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Who Was Lucien Carr?
I've received a few inquiries
about Lucien Carr since the release of Gary Walkow's docu-drama,
"Beat", about the life of William
S. Burroughs and Joan Vollmer, played by Keifer Sutherland
and Courtney Love, respectively. The independent film premiered
at the USA Film Festival in Dallas, Texas this year. For more
info on the film, "Beat" as well as other Beat Generation
film information, go here.
What does this have to do with Lucien Carr, you ask? The film
begins in New York City on the night Lucien Carr murders David
Kammerer. There is apparently little information available in
regards to Carr, regardless of his involvement with the Beats,
so I did some research and put together a brief history of events:
First matter of fact; it was Lucien Carr who introduced Allen
Ginsberg, Jack Kerouac
and William Burroughs
Carr wasn't homosexual but had
unfortunately caught the eye of a rather troubled and much older
man named David Kammerer. Kammerer was Carr's Boyscout Scoutmaster
during his youth and later followed Carr wherever he went. Lucien
never let on to anyone that Kammerer was constantly making advances
toward him and the two actually spent a lot of time together.
Carr was content to have a friendship with Kammerer but was in
no way interested in him (or any man, for that matter) sexually.
On August 13, 1944 3am, in Riverside Park, near Columbia University's
campus and the Hudson River, Kammerer again tried to win Carr's
sexual favour. When it was again refused he attacked him. Carr
was no match for Kammerer's size and strength and in self defense,
stabbed him to death (ironically) with a Boyscout pocketknife.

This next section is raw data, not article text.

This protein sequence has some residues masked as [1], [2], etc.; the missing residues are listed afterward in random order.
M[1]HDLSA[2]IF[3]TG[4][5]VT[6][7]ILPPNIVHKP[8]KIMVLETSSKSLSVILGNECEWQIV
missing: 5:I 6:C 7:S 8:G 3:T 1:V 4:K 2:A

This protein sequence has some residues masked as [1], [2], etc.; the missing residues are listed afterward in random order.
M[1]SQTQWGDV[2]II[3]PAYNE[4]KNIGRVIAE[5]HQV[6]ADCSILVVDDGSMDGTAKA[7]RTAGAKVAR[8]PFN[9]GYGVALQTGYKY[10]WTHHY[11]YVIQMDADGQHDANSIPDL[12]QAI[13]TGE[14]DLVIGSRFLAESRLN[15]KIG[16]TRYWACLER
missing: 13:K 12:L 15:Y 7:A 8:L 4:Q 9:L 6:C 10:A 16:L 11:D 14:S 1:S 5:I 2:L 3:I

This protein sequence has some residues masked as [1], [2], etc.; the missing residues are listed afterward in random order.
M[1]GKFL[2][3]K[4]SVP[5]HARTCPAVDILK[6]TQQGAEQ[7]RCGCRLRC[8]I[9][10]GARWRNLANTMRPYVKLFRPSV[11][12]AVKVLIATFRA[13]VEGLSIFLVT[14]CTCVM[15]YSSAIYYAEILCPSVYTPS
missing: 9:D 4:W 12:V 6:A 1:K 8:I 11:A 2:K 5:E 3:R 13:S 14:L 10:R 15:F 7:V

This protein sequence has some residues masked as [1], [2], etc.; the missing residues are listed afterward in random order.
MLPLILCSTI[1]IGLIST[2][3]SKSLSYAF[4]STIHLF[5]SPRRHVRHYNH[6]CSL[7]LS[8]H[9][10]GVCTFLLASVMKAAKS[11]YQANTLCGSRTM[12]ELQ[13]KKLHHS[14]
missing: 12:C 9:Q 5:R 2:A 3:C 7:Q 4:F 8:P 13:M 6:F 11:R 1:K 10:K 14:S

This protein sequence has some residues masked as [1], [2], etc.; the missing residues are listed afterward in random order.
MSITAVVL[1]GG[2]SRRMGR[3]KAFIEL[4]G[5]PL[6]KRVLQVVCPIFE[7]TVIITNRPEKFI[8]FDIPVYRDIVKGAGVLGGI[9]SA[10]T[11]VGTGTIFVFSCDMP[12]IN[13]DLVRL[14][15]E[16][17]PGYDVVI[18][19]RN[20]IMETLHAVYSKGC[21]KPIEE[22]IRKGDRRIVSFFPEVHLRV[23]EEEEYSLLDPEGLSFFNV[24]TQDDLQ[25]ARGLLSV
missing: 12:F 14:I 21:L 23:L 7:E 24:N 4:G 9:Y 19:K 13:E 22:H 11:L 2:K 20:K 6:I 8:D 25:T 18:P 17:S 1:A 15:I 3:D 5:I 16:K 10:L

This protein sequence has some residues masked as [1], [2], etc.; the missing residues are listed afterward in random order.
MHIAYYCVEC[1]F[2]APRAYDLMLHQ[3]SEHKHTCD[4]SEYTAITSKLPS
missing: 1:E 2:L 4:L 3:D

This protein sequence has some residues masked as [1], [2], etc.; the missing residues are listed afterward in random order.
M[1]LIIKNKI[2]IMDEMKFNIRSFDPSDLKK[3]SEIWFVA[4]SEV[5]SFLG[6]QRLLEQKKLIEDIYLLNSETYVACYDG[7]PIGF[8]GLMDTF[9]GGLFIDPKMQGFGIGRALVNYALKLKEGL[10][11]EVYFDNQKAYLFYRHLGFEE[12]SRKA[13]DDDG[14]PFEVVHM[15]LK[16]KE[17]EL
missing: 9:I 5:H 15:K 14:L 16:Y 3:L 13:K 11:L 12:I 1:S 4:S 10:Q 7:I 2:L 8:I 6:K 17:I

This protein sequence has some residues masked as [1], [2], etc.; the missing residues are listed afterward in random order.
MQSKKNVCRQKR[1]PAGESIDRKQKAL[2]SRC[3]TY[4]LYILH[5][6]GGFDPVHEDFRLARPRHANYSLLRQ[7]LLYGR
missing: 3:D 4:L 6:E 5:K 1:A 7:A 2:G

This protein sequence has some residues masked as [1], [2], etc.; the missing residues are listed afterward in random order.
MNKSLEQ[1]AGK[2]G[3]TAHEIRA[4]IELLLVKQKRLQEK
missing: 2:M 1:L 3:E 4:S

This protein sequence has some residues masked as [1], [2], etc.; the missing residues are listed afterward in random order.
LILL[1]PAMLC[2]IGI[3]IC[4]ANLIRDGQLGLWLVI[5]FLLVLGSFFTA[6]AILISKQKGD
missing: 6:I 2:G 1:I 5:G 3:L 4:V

In a panic, he tied Kammerer's hands and feet together with his
own shoelaces, filled his pockets with as many rocks as he could
find, and rolled his body into the Hudson River. After much deliberation
about what to do and solicitation of advice from Burroughs,
Kerouac and family members,
Carr turned himself in to the authorities. He was sentenced to
20 years, but served only 2 years in prison at Elmira Correctional
Facility in upstate, NY, which incidentally is 20 miles from
my hometown of Pine Valley, NY.
Kerouac moved in with Carr (now out of prison
for some time) after leaving Neal
Cassady in California and returning to New York City in 1951.
This was shortly after the publication of his first novel, "The
Town and the City". Carr was living in a loft apartment
on West 21st and was working (to the dissaproval of the Beats)
for the United Press.
Kerouac had been inspired at that time by a
new writing technique somewhat credited to William
Carlos Williams and dubbed "Spontaneous Prose"
by Kerouac, in which the
writer simply writes or types as fast as possible along a line
of thought, expression, or general storytelling with "no
discipline other than rhythms of rhetorical exhalation and expostulated
statement". I know this comes across as quite esoteric,
but pretty much boils down to the simple concept of writing as
fast as one can as the thoughts stream through their consciousness,
not trying at that time to come up with the perfect word or phrase.
Kerouac had once been the speed-typing champion
of the greater Boston area and this technique suited him quite
well. His only complaint was that he was slowed down by having
to insert new sheets of paper so often. Lucien Carr, being employed
at the United Press, brought home a roll of teletype paper and
suggested he try that. Kerouac
was delighted that he only needed to insert one end of the roll
into his typewriter and could go on for days. The novel Kerouac
wrote in this fashion would become his second published (in 1957)
and one of his most popular, "On The Road".
Lucien Carr isn't considered
a beat writer or a true member of the "Beat Generation"
by most, but he is responsible for the "meeting of the minds"
of its most prominent writers and visionaries and was associated
directly with many of them. He's now retired from a successful
career with the United Press and lives in Washington, D.C.
Additionaly, Lucien's son is
Caleb Carr, author of many popular novels such as "The Angel
of Darkess", "The Devil Soldier", "Killing
Time", and the enormously successful thriller, "the
You can see an early photo of
Carr with Kerouac in The Beat Page photo gallery here.